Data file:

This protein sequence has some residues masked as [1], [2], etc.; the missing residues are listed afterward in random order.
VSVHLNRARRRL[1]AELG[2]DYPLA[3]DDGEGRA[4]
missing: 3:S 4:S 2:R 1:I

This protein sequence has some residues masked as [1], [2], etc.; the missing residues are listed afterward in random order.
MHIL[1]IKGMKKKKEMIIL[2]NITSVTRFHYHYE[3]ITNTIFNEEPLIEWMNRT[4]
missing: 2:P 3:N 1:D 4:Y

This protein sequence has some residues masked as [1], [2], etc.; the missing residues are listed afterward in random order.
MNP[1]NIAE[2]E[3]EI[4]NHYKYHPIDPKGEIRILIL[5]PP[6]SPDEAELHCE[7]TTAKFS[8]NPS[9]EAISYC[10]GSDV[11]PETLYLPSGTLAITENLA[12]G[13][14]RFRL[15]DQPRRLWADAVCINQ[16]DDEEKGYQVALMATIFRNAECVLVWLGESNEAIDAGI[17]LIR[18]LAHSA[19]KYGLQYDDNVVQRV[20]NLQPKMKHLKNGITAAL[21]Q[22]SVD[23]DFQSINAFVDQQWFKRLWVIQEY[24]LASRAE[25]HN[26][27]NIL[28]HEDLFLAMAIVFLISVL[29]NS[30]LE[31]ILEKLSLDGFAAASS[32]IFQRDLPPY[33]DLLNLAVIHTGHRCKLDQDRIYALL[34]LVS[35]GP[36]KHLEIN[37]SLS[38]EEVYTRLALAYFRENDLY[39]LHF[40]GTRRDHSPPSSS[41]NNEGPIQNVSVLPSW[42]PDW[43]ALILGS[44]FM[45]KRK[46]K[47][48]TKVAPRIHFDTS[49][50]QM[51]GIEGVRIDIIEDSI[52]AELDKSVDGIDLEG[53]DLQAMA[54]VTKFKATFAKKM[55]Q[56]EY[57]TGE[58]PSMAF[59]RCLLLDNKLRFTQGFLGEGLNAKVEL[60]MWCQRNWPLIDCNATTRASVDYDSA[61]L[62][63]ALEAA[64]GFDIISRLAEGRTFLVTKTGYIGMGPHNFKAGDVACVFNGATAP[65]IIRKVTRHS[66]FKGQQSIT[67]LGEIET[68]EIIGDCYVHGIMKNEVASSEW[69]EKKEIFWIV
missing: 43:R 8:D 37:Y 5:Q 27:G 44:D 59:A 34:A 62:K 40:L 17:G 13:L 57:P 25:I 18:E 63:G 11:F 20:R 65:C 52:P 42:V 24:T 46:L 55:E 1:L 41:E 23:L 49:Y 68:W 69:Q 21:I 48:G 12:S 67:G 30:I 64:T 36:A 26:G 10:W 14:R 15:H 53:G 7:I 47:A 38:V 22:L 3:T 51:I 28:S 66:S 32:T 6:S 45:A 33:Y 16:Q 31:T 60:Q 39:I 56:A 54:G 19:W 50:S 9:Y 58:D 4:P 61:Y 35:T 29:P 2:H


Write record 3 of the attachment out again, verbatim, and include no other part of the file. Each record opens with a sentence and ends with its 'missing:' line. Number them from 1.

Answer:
This protein sequence has some residues masked as [1], [2], etc.; the missing residues are listed afterward in random order.
MNP[1]NIAE[2]E[3]EI[4]NHYKYHPIDPKGEIRILIL[5]PP[6]SPDEAELHCE[7]TTAKFS[8]NPS[9]EAISYC[10]GSDV[11]PETLYLPSGTLAITENLA[12]G[13][14]RFRL[15]DQPRRLWADAVCINQ[16]DDEEKGYQVALMATIFRNAECVLVWLGESNEAIDAGI[17]LIR[18]LAHSA[19]KYGLQYDDNVVQRV[20]NLQPKMKHLKNGITAAL[21]Q[22]SVD[23]DFQSINAFVDQQWFKRLWVIQEY[24]LASRAE[25]HN[26][27]NIL[28]HEDLFLAMAIVFLISVL[29]NS[30]LE[31]ILEKLSLDGFAAASS[32]IFQRDLPPY[33]DLLNLAVIHTGHRCKLDQDRIYALL[34]LVS[35]GP[36]KHLEIN[37]SLS[38]EEVYTRLALAYFRENDLY[39]LHF[40]GTRRDHSPPSSS[41]NNEGPIQNVSVLPSW[42]PDW[43]ALILGS[44]FM[45]KRK[46]K[47][48]TKVAPRIHFDTS[49][50]QM[51]GIEGVRIDIIEDSI[52]AELDKSVDGIDLEG[53]DLQAMA[54]VTKFKATFAKKM[55]Q[56]EY[57]TGE[58]PSMAF[59]RCLLLDNKLRFTQGFLGEGLNAKVEL[60]MWCQRNWPLIDCNATTRASVDYDSA[61]L[62][63]ALEAA[64]GFDIISRLAEGRTFLVTKTGYIGMGPHNFKAGDVACVFNGATAP[65]IIRKVTRHS[66]FKGQQSIT[67]LGEIET[68]EIIGDCYVHGIMKNEVASSEW[69]EKKEIFWIV
missing: 43:R 8:D 37:Y 5:Q 27:G 44:D 59:A 34:A 62:K 40:L 17:G 13:L 57:P 25:I 18:E 63:G 11:F 20:R 65:C 52:P 42:V 24:T 46:L 55:E 1:L 41:E 23:L 49:Y 68:W 69:Q 21:I 48:G 12:S 67:G 30:I 64:T 36:A 26:G 10:W 14:R 15:H 53:G 7:I 47:A 38:V 22:L 3:T 51:I 28:S 66:S 32:T 6:S 45:A 33:Y 16:Q 31:T 60:Q 39:I 56:A 54:G 19:W 50:S 9:Y 58:D 4:P 61:Y 35:T 29:P 2:H